That’s Farming editor, Catherina Cunnane, Fiona Wilshaw (24) of Bates Farm, Warrington, North Cheshire, UK, in this week’s Women in Ag segment.
“I am a Harper Adams graduate, taking a wealth of academic knowledge to our home farm, where I am trying to keep up with the basics whilst also introducing small improvements to hopefully make a big difference.
I am currently living at home on our family farm and am the third generation to be farming at Bates Farm, which my grandad purchased in 1953, six years before my dad was born.
Our family has rented other farms in the local area before they permanently moved the whole business to Bates Farm.
I can remember dad’s childminding responsibilities included farming duties. My sister and I would have old sofa cushions to make the uncomfortable behind the tractor seat space comfortable for the long hours of sowing and ploughing.
Dad said when I was only three or four, I noticed fertiliser was not coming out of the spreader; he did not take notice until the crop was stripey a few weeks later.
I have always been involved and interested in our farm; however, I had not been encouraged to take on a full-time role on the farm when I was growing up.
My late gran has been one of my biggest cheerleaders. She was very encouraging of me moving away to university and told all of her friends that I was ‘a real farmer’.
My sister has been very encouraging of my return home to the farm after trying a career which was fairly desk-based and did not match my skill-set.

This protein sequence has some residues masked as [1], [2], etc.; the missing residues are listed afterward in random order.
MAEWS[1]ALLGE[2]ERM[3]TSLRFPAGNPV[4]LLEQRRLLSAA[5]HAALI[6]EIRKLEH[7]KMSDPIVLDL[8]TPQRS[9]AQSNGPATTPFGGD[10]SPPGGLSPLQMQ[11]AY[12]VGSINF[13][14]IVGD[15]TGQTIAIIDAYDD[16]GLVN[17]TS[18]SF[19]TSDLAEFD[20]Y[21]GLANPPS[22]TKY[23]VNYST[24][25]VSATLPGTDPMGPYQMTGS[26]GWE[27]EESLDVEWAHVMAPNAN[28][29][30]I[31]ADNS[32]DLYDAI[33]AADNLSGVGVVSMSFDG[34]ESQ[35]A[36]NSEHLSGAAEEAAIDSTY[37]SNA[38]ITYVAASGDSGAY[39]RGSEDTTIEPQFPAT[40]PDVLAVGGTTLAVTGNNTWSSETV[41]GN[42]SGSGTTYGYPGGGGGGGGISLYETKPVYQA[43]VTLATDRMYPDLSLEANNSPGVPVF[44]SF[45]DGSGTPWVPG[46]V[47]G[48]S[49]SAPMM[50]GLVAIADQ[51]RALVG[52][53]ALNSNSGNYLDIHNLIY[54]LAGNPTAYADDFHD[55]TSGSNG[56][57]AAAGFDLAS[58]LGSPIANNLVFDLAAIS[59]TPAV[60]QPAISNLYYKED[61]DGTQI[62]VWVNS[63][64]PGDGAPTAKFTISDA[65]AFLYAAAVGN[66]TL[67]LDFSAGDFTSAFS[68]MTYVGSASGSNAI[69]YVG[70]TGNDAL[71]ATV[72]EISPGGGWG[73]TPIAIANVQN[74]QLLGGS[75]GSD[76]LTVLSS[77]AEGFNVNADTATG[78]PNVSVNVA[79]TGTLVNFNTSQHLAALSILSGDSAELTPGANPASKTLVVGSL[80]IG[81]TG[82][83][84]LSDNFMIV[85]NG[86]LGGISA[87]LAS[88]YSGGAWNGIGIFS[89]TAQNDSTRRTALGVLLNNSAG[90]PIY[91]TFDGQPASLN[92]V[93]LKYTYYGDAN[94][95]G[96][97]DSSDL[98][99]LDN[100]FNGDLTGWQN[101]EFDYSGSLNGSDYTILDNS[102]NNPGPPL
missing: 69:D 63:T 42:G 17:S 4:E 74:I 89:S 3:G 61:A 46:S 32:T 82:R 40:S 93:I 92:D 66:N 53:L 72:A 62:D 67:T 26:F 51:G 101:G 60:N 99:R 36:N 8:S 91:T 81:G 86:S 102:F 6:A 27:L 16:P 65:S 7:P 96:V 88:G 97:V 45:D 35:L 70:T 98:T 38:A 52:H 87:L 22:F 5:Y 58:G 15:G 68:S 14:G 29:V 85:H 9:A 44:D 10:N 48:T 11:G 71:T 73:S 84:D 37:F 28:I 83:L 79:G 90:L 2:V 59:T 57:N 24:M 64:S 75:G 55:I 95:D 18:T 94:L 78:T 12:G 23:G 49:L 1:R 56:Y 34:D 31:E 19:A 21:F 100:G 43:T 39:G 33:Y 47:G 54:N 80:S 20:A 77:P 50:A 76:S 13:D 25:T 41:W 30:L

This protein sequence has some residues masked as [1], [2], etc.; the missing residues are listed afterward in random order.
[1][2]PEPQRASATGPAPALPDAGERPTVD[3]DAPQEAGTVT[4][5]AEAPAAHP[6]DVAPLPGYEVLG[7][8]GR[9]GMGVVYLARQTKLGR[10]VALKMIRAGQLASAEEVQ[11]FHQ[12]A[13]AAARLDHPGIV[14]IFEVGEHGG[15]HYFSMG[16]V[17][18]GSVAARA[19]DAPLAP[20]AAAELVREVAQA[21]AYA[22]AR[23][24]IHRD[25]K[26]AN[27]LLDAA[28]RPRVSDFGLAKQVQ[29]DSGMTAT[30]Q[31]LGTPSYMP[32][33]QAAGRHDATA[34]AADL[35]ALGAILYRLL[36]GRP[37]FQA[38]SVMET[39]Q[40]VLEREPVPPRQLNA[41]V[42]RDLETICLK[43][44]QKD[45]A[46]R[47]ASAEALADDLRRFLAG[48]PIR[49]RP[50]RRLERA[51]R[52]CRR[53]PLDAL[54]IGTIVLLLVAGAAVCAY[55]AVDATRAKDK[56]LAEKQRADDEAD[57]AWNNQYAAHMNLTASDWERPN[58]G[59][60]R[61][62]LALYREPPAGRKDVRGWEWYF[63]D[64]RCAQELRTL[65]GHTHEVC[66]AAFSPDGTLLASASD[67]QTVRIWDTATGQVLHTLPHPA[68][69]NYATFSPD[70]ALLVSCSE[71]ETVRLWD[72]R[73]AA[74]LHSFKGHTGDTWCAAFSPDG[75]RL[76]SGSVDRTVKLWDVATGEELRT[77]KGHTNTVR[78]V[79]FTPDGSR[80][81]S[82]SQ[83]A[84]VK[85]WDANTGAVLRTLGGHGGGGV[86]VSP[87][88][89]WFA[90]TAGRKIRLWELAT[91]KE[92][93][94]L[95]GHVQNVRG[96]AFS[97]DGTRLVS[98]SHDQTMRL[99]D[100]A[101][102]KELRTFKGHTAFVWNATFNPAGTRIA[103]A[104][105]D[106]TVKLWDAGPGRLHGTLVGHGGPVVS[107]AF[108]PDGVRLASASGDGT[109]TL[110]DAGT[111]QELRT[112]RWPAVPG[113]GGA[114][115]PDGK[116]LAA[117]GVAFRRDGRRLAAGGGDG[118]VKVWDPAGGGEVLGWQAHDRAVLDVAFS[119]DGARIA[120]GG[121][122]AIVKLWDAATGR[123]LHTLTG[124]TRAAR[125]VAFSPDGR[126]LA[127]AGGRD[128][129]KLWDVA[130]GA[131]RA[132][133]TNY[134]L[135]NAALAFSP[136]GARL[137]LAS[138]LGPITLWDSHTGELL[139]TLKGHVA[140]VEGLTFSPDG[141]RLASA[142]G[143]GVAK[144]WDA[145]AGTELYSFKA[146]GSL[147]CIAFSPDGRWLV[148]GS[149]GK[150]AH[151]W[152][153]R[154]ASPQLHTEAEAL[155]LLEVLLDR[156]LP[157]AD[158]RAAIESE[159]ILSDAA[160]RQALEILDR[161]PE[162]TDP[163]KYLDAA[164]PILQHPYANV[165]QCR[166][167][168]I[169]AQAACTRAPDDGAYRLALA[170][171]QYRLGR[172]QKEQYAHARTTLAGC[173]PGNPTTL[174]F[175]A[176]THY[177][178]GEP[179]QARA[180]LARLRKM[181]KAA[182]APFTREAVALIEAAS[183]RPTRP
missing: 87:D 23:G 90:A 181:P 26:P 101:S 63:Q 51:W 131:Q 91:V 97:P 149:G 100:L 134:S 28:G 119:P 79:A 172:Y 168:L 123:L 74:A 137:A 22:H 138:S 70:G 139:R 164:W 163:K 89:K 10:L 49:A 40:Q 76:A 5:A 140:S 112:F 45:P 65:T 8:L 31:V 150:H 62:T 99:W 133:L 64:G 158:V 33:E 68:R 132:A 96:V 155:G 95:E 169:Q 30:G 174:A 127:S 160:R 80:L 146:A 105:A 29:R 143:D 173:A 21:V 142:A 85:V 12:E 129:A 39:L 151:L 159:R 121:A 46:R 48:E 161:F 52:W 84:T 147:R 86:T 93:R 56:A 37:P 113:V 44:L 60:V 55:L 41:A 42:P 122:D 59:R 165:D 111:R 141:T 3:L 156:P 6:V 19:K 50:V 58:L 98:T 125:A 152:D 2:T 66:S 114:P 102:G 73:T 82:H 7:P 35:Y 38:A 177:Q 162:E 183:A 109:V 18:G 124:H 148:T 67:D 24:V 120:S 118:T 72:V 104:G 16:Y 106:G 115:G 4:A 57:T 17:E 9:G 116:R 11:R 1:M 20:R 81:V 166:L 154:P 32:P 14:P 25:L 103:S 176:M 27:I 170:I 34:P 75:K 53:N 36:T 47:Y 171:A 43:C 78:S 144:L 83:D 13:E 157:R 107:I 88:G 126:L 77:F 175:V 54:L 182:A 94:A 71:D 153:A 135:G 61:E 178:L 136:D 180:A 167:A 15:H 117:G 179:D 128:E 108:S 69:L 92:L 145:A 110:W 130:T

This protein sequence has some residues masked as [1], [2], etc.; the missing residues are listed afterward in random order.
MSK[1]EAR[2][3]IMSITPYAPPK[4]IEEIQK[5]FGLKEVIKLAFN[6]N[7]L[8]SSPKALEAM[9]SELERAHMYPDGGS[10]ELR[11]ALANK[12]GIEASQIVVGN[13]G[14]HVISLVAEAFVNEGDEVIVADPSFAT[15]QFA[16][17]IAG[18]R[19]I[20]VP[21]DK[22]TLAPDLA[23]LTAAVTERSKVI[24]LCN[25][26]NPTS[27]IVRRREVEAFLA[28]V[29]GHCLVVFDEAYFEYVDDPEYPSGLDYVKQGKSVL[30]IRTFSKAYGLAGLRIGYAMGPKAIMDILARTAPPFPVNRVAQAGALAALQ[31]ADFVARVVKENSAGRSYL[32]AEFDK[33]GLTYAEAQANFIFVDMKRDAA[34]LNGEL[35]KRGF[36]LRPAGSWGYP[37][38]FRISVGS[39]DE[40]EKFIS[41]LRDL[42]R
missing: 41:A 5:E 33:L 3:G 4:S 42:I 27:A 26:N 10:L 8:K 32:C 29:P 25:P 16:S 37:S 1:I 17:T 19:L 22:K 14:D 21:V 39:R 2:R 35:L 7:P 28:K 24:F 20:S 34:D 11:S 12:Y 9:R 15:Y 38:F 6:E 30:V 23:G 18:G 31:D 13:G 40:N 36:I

Towards the end of high school, I decided on a biology route, although I did not enjoy chemistry enough to pursue A Levels, which would be required to be a large animal vet.
In an education timeline, I only decided to pursue an agricultural course at university whilst I was at college, aged 17.
I think as I gained my driving licence, I became a key member of our harvest team and the more responsibility I had, the more I enjoyed working on our farm.
Moreover, I spent a lot of time working on other farms and in other businesses, such as with nutritionists, feed mills, and animal health companies, to try and find an area of the industry I would like to specialise in.
I farm with my dad on our family farm. I don’t have a separate holding, but my sister and I did buy 8 Dutch Spotted females and a tup last summer. We have lambed 3 ewes so far but will wait until next year to lamb the gimmers.
We are a mixed farm with between 300-400 beef cattle (lighter at the moment but it depends on the year and how successful a harvest is).
Overall, we farm 200-acres of combinable crops (usually barley, wheat, oats and beans) and have 70-acres of grass which are not as suitable for cultivating. Consequently, we have just over 100 ewes, which are mated with a texel tup to produce spring lambs.
As highlighted, I studied animal production science at Harper Adams University, Shropshire, UK (including a 1-year work placement with McDonald’s and Kerry Agribusiness in Kerry, Ireland) from 2017-2021.
I worked on a grass-based spring-calving dairy farm from 2019-2020.
I desired to gain as much experience of other farms and all different areas of the industry whilst I am young.
People are always keen to pass on knowledge to interested students, but once you finish uni, your opportunities may be slightly more limited.
Working in Ireland was a great experience for getting to know a new culture. I think I learned similar skills to those who go all the way to NZ – whilst still being only a short flight away from home.
I would like to see agriculture in other countries, and although I am not able to take time away to travel at the moment, I would love to apply for a Nuffield Scholarship in the future.